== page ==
CHAMPIONS OF CHANGE
Turning the Corner on Chronic Disease ManagementCambridge Health Alliance decided that a new approach was needed to help patients with asthma and other chronic illnesses manage their disease more effectively. The Alliance committed to utilizing the planned care model, developed by Dr. Ed Wagner and his colleagues at the MacColl Institute for Healthcare Innovation.
The Planned Care Model envisions productive interactions between a prepared provider team and an informed, activated patient. Providers utilize evidence-based guidelines, and are supported by information technology and community resources. These elements are all part of a health care institution that has made the effective management of chronic disease a central part of its mission.
“We and most other institutions are not very effective, and thereís I think ample evidence either asking individual patients, or looking at the outcomes on how theyíve faired in the health care system to suggest we donít do a job worthy of their illness and worthy of the amount of resources put into it,” says Dr. David Link.
According to Cambridge Health Alliance CEO, Dennis Keefe, “The whole approach with planned care is to be working with patients, helping them develop a plan to manage their disease, making sure they stick to that plan on an ongoing basis, making sure they understand what that plan is, making sure they actually have a copy of that plan so if they go anywhere they can present this is the treatment plan that Iím on.”
The Alliance has adopted the planned care model across many of its primary care practices. Instead of being reactive and treating chronic illness when it becomes acute, providers and patients are encouraged to become proactive by managing symptoms, maintaining a healthy lifestyle, and preventing hospitalizations.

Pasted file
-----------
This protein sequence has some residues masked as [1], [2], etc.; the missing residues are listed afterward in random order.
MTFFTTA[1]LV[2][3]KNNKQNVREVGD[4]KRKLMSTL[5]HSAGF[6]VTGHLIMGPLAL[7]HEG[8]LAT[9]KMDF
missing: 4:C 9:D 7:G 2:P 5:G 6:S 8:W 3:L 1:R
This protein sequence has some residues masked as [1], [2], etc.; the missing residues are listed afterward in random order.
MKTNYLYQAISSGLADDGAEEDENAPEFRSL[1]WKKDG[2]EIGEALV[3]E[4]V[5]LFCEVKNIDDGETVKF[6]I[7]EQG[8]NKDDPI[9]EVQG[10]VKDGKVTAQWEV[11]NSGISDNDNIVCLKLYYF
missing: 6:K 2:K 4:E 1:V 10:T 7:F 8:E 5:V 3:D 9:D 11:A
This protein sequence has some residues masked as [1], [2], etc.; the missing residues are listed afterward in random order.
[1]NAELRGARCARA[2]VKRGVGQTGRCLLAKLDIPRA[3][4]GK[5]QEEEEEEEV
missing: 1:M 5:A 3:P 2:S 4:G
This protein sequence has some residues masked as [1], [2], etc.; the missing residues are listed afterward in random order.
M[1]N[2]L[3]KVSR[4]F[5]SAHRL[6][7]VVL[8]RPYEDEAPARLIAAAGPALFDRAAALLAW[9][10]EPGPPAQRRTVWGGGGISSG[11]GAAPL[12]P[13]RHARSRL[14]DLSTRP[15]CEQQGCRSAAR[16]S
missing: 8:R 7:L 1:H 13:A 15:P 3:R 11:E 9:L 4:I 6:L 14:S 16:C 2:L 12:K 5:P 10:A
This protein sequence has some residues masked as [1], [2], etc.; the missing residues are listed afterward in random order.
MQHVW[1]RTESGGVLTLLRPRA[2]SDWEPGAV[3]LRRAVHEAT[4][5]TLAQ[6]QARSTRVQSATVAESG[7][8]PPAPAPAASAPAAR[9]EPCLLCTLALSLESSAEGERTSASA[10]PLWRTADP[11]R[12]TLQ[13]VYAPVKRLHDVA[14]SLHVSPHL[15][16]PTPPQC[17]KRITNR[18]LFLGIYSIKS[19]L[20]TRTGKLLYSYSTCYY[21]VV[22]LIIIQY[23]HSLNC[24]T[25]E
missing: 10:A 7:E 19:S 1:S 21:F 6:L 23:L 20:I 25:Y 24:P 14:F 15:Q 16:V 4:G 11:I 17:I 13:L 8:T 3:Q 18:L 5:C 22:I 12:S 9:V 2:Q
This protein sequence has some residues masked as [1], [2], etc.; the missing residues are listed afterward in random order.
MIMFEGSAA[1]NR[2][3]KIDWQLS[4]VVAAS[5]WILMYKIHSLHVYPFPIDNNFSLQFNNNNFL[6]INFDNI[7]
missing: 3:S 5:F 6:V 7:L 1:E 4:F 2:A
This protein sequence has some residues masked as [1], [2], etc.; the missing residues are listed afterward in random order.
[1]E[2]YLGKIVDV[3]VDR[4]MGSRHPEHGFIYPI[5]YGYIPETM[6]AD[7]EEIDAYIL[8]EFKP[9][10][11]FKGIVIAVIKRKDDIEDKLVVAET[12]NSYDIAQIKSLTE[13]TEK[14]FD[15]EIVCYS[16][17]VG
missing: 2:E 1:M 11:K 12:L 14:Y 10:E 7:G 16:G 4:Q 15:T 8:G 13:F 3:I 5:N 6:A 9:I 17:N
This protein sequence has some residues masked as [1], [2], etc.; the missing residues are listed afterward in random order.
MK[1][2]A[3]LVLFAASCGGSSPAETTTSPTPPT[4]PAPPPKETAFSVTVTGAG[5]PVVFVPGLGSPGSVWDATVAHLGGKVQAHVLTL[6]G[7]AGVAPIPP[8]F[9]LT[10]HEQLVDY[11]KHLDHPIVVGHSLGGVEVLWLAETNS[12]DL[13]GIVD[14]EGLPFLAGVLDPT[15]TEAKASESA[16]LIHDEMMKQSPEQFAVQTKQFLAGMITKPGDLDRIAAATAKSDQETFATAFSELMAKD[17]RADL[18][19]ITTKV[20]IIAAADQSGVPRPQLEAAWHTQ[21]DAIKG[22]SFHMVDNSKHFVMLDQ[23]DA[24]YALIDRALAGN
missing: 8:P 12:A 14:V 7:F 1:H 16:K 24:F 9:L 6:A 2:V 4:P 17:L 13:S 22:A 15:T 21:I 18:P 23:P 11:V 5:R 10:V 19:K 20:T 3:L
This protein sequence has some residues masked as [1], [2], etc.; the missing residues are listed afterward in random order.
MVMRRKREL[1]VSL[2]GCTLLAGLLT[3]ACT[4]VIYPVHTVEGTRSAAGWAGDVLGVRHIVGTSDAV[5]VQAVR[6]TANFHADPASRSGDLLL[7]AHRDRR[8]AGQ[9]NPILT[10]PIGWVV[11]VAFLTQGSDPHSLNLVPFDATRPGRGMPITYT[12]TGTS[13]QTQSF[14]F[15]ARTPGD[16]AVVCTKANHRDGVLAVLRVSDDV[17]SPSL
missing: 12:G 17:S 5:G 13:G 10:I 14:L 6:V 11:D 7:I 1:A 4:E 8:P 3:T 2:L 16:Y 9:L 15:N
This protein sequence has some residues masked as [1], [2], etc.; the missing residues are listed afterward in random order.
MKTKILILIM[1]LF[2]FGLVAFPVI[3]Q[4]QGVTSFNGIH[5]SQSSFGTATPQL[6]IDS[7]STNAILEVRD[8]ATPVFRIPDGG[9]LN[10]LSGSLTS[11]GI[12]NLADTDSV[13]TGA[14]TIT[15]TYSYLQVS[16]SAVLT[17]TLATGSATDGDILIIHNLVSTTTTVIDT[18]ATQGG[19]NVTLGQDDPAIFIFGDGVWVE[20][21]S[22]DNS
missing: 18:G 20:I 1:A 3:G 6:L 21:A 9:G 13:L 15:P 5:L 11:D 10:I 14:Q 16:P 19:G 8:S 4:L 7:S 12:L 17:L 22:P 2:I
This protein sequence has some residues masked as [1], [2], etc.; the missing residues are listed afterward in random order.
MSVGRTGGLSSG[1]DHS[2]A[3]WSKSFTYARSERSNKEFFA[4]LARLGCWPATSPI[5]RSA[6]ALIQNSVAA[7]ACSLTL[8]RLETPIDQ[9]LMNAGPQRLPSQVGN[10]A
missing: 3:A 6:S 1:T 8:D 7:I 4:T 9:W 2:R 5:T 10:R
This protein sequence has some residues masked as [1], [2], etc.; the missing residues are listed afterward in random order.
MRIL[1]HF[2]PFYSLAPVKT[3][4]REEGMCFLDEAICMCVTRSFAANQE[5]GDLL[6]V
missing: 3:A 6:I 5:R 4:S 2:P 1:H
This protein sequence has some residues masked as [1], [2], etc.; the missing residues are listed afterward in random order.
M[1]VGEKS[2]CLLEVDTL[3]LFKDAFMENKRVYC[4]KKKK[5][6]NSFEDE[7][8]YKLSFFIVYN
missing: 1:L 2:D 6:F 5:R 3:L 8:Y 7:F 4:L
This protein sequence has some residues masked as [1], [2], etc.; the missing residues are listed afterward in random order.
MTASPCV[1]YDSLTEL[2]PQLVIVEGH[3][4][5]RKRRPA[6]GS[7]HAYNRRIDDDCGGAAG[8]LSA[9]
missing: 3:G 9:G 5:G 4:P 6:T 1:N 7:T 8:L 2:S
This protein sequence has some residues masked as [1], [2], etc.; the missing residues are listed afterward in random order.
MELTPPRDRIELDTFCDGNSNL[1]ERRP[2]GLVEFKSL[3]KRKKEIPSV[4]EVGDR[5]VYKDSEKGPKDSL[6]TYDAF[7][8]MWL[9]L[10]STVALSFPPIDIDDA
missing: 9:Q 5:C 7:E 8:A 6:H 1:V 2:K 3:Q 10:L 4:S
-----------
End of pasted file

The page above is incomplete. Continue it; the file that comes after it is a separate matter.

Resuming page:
Technology plays a critical role in the program. For example, the Alliance has implemented a disease specific database containing information on its youngest patients with asthma. Not only can the providers within the Alliance Network access the information but so can other institutions, including nurses in the Cambridge school system.
“Itís a connector for everybody. It reaches into the school where the child is during the day, it reaches into the office where we treat them, it reaches into the pharmacy where they get their medications, it connects to the Healthy Homes Program. It goes into the emergency department, if they have to turn up in the emergency department. It reports to the physician in an aggregate way, how theyíre doing with their patients, what elements of the illness havenít been addressed,” according to Dr. Link.
Says school nurse Sharon Jones, “The physician will only see the child when the child is ill. We maintain the illness. We're able to be hooked up into the computer and we're able to see what kind of medications the child's on so everyone's on the same page.”
The Alliance has also established a Healthy Homes project which allows trained case workers to visit the homes of asthma patients to identify molds and other problems that trigger attacks, and then help clean up the environment the child lives in.
To provide parents with valuable information they can use at home, group meetings with other patients and families are regularly offered.
“It was very, very helpful to hear from the other parents their experience and what itís like, and for me to kind of expect or prepare myself in case I get into those situations. It was very helpful for me to know those thoughts and what other people go through, not just him alone,” says Lomalee Houston whose son has asthma.
Every parent is provided with written instructions identifying the medications his or her child is on plus telephone numbers to call in case of emergency. To ensure a continuum of care school nurses are provided with the same information, just in case they are unable to access the Allianceís database.
Cambridge Health Alliance is making significant changes in how it treats patients with chronic diseases. Preliminary results show a dramatic decrease in the usage of the emergency department and hospitalizations by asthmatic children.
While Dr. Link is happy with these early results heís also keeping his eye on a longer-term goal.
“We havenít solved chronic illness. However, weíre working very, very hard on this. Weíve got to get there. There is no choice. Itís an absolute imperative.”
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